Definitive Radiotherapy Without Systemic Therapy for Oligometastatic Renal Cell Carcinoma

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In a single-center phase II study reported in The Lancet Oncology, Tang et al found that definitive radiotherapy in place of systemic therapy was feasible and effective for the treatment of oligometastatic renal cell carcinoma.

As stated by the investigators, “The role of radiotherapy in metastatic renal cell carcinoma is controversial. We prospectively tested the feasibility and efficacy of radiotherapy to defer systemic therapy for patients with oligometastatic renal cell carcinoma.”

Study Details

The study included 30 eligible patients who had undergone nephrectomy, had five or fewer metastatic lesions, and had received no more than one prior systemic therapy enrolled at The University of Texas MD Anderson Cancer Center between July 2018 and September 2020. All patients had clear cell histology.

Patients received stereotactic body radiotherapy (SBRT), defined as five or fewer fractions with ≥ 7 Gy per fraction, to all lesions without receiving systemic therapy; among those with disease location precluding SBRT, treatment consisted of hypofractionated regimens of 60 to 70 Gy in 10 fractions or 52.5 to 67.5 Gy in 15 fractions. Additional rounds of radiotherapy were allowed to treat subsequent sites of disease progression.

The co-primary endpoints were feasibility (defined as all planned radiotherapy completed with less than 7 days of unplanned breaks) and progression-free survival in the intention-to-treat population.

Feasibility and Efficacy Measures

All 30 patients completed at least one round of radiotherapy with less than 7 days of unplanned breaks, thus demonstrating feasibility of the radiotherapy approach. During the first round of radiotherapy, the longest unplanned delay was 3 days. Among 13 patients receiving a second round, the longest delay was 6 days (due to a winter storm).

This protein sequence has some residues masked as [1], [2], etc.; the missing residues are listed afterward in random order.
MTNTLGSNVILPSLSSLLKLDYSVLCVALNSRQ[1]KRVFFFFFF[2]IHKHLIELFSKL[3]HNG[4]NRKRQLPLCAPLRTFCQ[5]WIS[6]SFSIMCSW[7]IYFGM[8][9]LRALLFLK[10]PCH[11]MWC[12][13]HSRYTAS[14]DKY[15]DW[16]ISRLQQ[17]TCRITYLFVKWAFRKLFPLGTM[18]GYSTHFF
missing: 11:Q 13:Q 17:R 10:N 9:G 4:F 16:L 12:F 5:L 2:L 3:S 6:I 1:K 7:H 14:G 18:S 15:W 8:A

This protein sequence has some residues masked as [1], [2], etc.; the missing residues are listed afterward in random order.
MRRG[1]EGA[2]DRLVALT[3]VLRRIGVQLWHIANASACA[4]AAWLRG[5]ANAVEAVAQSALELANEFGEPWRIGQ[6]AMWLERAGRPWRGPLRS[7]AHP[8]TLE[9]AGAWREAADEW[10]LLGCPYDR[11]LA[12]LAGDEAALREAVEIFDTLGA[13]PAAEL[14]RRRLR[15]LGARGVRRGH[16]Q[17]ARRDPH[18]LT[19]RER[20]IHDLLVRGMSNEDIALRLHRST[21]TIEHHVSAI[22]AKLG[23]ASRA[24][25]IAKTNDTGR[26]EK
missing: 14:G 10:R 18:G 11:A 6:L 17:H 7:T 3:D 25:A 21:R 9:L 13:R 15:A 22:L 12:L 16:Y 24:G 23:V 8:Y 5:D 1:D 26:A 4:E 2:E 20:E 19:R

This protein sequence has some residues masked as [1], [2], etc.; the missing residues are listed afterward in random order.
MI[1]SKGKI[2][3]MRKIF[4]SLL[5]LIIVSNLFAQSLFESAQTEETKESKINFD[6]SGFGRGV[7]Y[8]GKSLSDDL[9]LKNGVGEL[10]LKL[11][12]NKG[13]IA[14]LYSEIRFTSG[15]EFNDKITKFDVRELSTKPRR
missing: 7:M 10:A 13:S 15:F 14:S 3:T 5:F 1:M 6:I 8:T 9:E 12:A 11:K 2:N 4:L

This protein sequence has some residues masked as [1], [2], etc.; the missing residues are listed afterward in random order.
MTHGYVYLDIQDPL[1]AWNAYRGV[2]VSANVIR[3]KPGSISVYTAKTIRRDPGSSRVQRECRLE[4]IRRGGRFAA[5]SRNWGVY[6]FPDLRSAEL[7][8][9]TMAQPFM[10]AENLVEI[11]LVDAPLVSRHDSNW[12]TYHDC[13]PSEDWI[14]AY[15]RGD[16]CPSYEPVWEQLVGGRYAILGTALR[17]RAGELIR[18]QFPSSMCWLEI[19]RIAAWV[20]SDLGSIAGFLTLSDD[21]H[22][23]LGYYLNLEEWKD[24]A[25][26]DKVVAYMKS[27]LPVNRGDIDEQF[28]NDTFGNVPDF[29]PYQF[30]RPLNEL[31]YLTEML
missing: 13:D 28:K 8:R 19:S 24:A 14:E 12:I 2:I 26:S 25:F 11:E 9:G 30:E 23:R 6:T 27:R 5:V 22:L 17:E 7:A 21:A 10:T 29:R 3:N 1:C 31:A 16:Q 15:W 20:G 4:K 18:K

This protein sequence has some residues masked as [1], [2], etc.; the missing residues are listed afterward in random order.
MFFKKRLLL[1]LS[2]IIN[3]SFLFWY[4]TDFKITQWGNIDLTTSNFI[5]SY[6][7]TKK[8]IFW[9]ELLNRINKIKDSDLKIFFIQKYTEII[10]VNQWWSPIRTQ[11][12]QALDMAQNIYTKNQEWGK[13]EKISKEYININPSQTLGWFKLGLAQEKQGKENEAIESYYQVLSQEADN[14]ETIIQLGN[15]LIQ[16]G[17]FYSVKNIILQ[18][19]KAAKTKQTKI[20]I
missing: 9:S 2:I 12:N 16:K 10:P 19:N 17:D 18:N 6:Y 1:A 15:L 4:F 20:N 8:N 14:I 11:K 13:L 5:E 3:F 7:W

At a median follow-up of 17.5 months (interquartile range [IQR] = 13.2–24.6 months), median progression-free survival was 22.7 months (95% confidence interval [CI] = 10.4 months–not reached), with a 1-year rate of 64% (95% CI = 48%–85%).


  • Feasibility of the approach was demonstrated, with no patients having an unplanned delay in radiotherapy of more than 7 days.
  • Median progression free survival was 22.7 months; median systemic therapy–free survival was not reached.

Among 13 patients with disease progression, 1 (8%) had local failure in a para-aortic lymph node treated with 52.5 Gy in 15 fractions and 12 developed new lesions, yielding a local control rate of 97% (95% CI = 90%–100%). The 12-month probability of freedom from new lesions was 67% (95% CI = 51%–87%). All patients were alive at data cutoff (12-month overall survival = 100%, 95% CI = 100%–100%).

A total of seven patients (23%) patients began systemic therapy, yielding a 1-year systemic therapy–free survival probability of 82% (95% CI = 70%–98%); median systemic therapy–free survival was not reached (95% CI = 16.1 months–not reached). A total of six patients (20%) initiated systemic therapy for disease progression judged not salvageable by definitive radiotherapy, including the one patient with local progression and five with a new lesion; one (3%) initiated systemic therapy due to provider choice with no evidence of disease progression.


Adverse events of grade ≥ 2 considered at least possibly related to treatment occurred in six patients (20%). Grade 3 or 4 adverse events considered at least possibly related to treatment occurred in three patients (10%). The two grade 3 events reported were back pain after 35 Gy in five fractions to a paraspinal muscle metastasis and muscle weakness after 24 Gy in one fraction to a vertebral metastasis; the one grade 4 event reported was hyperglycemia after 67.5 Gy in 15 fractions for a pancreatic metastasis. No treatment-related deaths occurred.

The investigators concluded, “Sequential radiotherapy might facilitate deferral of systemic therapy initiation and could allow sustained systemic therapy breaks for select patients with oligometastatic renal cell carcinoma.”

Chad Tang, MD, of the Division of Radiation Oncology, The University of Texas MD Anderson Cancer Center, is the corresponding author for The Lancet Oncology article.

Disclosure: The study was funded by the Anna Fuller Foundation, Cancer Prevention and Research Institute of Texas, and National Cancer Institute. For full disclosures of the study authors, visit

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